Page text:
BY DON BOHNING AND STEWART STOGEL
A scaled-down United Nations mission to Haiti, likely to be the
last such residue
of the 1994 U.S.-led military intervention that restored constitutional government
to the country, gets off to a rocky beginning today, short on funding and lacking
The mission's troubled birth comes at a critical time for Haiti
as it moves
uncertainly toward long-delayed parliamentary and local elections, currently
scheduled for April 9 and May 21, but increasingly in doubt.
Known as MICAH from its French initials, the International Civilian
Mission in Haiti combines and replaces two existing missions with mandates that
expired Wednesday: a U.N. civilian police advisory group and a joint U.N. and
Organization of American States human rights and justice monitoring unit.
Combined, the two missions totaled about 350 people.
The two missions were due to end late last year but were extended
until March 15
in order to organize the new mission and get it operational, which it barely is.
When MICAH is at full strength, it's to have slightly more than
and unarmed technical consultants in the areas of human rights, judiciary and
police, plus an administrative staff.
20 PERCENT OF STAFF
But, because of delayed funding from the United States and the
identifying personnel, the new mission will be activated with less than 20 percent
of its planned strength, according to U.N. officials and diplomats close to the
Among the early members will be directors and their deputies for
the areas of
human rights, police and justice plus a handful of others, plus seven
A U.N. official said Tuesday that about 90 percent of the people
who will staff the
mission have been identified. Among them are several from the two missions
whose mandates expired Wednesday, but who have not yet been offered jobs
because of the funding problem. As a result, many are expected to be leaving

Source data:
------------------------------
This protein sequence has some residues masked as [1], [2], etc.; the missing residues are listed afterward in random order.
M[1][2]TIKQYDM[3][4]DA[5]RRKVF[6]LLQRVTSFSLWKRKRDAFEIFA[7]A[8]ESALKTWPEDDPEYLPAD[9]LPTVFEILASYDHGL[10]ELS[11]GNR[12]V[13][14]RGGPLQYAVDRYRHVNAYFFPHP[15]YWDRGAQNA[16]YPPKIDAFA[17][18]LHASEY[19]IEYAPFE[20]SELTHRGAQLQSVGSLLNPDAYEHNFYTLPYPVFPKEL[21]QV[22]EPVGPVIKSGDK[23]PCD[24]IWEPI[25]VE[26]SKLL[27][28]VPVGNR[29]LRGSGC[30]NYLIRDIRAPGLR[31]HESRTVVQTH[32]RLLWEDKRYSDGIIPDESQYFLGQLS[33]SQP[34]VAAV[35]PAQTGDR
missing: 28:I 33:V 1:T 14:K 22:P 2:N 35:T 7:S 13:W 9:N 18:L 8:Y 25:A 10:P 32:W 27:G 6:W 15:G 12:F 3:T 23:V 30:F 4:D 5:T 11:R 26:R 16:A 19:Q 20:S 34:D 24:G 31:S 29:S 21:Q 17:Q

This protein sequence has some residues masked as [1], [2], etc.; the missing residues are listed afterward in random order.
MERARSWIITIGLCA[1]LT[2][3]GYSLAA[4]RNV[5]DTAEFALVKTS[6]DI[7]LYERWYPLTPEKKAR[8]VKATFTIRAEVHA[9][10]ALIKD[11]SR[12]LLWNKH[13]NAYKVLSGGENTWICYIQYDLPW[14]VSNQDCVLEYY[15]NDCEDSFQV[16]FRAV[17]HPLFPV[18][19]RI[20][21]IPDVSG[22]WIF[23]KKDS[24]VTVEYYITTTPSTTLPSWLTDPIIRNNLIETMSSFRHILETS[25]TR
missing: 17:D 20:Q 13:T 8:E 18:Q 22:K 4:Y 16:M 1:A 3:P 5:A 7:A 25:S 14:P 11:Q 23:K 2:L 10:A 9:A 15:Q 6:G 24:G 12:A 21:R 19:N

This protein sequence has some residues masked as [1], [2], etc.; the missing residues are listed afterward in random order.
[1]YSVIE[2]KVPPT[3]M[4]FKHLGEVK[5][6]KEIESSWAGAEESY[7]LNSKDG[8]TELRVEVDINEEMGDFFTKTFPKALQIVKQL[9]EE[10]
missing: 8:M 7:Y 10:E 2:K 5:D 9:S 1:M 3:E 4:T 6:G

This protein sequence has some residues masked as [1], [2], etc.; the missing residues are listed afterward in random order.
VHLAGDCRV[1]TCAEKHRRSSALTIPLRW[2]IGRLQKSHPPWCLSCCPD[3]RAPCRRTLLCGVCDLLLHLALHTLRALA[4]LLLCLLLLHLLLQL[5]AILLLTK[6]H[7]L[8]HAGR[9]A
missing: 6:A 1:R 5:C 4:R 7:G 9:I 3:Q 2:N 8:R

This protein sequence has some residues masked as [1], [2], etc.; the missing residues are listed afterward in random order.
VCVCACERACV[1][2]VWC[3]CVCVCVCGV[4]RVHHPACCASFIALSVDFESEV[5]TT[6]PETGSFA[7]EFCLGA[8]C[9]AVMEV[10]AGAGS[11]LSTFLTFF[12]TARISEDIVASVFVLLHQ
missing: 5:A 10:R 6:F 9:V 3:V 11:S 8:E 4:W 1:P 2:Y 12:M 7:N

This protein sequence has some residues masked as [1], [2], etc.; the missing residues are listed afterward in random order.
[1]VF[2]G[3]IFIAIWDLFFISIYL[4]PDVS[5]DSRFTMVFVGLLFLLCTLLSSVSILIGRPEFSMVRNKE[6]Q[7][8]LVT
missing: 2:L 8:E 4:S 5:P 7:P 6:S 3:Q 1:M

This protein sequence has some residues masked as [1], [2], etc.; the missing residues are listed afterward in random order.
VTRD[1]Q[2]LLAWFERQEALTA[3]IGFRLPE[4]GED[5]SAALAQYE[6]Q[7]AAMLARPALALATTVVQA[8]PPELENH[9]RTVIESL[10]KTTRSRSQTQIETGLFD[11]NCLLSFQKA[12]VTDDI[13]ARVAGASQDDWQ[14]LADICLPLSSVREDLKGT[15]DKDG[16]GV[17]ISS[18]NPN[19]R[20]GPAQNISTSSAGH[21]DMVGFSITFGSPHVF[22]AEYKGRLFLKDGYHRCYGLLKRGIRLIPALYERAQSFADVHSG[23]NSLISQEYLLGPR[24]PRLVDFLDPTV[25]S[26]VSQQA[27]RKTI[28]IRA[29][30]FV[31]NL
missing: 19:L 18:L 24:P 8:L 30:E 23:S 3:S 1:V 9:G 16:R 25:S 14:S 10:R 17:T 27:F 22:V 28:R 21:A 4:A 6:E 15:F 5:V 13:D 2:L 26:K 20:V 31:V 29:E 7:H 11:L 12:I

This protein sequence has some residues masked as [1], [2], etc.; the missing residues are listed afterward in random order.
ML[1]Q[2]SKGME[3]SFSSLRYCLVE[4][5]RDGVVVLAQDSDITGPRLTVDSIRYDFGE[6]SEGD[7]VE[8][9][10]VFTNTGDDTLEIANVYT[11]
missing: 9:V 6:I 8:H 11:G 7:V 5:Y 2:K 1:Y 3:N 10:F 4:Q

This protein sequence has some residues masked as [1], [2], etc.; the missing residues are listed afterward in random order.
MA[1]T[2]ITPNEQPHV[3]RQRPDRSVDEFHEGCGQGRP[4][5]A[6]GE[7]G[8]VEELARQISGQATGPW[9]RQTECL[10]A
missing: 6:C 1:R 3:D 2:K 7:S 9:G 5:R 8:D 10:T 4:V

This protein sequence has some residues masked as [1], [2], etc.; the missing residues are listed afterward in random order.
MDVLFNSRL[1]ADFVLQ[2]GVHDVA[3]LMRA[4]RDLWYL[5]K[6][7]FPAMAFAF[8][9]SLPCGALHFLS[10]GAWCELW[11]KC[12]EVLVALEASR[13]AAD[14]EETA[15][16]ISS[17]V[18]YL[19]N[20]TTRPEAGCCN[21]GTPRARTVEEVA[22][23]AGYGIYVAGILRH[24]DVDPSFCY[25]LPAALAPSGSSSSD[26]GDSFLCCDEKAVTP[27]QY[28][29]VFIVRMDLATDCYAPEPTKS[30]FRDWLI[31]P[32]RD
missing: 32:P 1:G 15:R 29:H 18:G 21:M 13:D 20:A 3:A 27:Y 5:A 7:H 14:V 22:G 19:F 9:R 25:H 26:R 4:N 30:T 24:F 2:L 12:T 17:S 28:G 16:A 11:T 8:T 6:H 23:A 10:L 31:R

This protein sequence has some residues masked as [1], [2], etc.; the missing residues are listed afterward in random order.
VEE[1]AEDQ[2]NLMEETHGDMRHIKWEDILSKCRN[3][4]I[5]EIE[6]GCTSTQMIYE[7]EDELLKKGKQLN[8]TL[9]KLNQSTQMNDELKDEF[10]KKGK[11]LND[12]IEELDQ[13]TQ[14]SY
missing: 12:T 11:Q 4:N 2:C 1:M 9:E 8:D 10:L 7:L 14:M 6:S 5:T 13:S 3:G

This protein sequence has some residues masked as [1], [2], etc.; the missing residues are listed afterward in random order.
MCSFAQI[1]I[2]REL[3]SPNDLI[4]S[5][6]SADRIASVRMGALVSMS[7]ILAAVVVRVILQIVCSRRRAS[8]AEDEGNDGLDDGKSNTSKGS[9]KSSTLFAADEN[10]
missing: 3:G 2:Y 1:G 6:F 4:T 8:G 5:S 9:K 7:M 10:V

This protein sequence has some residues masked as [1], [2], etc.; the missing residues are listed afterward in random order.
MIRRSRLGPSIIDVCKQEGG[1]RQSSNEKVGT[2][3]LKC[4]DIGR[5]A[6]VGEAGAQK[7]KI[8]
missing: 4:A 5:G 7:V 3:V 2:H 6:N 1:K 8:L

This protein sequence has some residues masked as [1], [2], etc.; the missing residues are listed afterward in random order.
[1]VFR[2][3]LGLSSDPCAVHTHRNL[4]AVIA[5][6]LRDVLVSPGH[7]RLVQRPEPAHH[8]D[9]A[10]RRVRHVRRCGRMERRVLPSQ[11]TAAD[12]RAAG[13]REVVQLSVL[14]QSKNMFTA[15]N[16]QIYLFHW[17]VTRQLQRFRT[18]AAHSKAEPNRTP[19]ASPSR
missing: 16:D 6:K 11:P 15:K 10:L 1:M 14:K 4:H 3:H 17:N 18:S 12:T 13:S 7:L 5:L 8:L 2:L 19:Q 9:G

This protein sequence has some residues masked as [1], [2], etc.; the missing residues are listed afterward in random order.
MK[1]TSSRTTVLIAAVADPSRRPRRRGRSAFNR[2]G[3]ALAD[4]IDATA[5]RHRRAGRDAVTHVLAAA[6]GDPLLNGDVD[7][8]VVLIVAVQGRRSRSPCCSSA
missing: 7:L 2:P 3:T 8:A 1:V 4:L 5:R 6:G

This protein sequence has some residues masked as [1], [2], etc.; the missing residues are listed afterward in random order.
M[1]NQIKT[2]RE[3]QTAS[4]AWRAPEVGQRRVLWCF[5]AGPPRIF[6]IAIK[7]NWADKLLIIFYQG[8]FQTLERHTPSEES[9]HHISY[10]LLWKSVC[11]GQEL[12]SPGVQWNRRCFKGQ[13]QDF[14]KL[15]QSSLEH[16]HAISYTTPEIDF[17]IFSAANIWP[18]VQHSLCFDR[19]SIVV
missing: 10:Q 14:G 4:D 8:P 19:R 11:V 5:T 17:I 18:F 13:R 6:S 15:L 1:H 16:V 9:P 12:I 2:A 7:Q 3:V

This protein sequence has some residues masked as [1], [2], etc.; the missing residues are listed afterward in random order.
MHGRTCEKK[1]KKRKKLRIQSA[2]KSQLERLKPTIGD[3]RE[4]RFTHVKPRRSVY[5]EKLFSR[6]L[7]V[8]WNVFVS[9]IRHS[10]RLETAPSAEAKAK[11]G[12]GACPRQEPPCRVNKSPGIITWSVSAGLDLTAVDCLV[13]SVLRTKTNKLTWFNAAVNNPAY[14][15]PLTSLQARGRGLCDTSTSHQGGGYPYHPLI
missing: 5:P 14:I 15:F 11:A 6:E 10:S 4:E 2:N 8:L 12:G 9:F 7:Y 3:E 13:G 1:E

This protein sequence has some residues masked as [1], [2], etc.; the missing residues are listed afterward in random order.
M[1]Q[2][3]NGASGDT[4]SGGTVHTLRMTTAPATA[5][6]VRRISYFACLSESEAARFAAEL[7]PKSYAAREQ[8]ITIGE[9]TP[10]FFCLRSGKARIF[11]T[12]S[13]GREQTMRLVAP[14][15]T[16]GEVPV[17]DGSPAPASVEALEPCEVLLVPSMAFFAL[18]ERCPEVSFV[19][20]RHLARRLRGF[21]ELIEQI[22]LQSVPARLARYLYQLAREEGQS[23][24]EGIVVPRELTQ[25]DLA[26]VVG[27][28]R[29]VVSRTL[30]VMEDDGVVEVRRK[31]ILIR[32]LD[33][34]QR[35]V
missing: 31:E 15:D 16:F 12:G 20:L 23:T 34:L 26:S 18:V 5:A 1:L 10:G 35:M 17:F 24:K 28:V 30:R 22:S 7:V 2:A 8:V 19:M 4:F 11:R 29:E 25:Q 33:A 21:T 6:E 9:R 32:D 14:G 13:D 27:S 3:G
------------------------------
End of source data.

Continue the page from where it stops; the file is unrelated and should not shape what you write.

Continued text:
The cost of the new mission, created in a U.N. General Assembly
December, is estimated at $24 million. Its mandate expires Feb. 6, 2001, the day
a new Haitian president is to be sworn in.
Of the $24 million, about $9.17 million is to come from the regular
and the rest from voluntary contributions. That includes $7.5 million in leftover
U.S. funding for previous missions to Haiti, but its transfer to MICAH has been
delayed as legal requirements are dealt with and a determination is made on
whether new congressional notification is necessary.
A U.N. official said that if the money is not available by May
at the latest, there
may be a need to report to the General Assembly that the mandate as approved
in December cannot be fulfilled and there would be a need to revise its objectives.
Unlike previous international missions that operated under U.N.
mandate, MICAH will respond to the General Assembly. Its chief will be Alfredo
Lopez Cabral, Guinea-Bissau's former U.N. ambassador and currently U.N.
Secretary-General Kofi Annan's personal representative in Haiti.
Michael Duval, Canada's deputy permanent U.N. representative,
said at the time
of MICAH's approval that ``challenge No. 1'' is the holding of ``credible legislative
and local elections in order to establish Parliament, a pillar of democracy in Haiti.''
Beyond that, Duval said, MICAH ``will make it possible to complete
already under way from a military peacekeeping presence to a civilian police
presence and eventually toward a long-term cooperation program.''
Copyright 2000 Miami Herald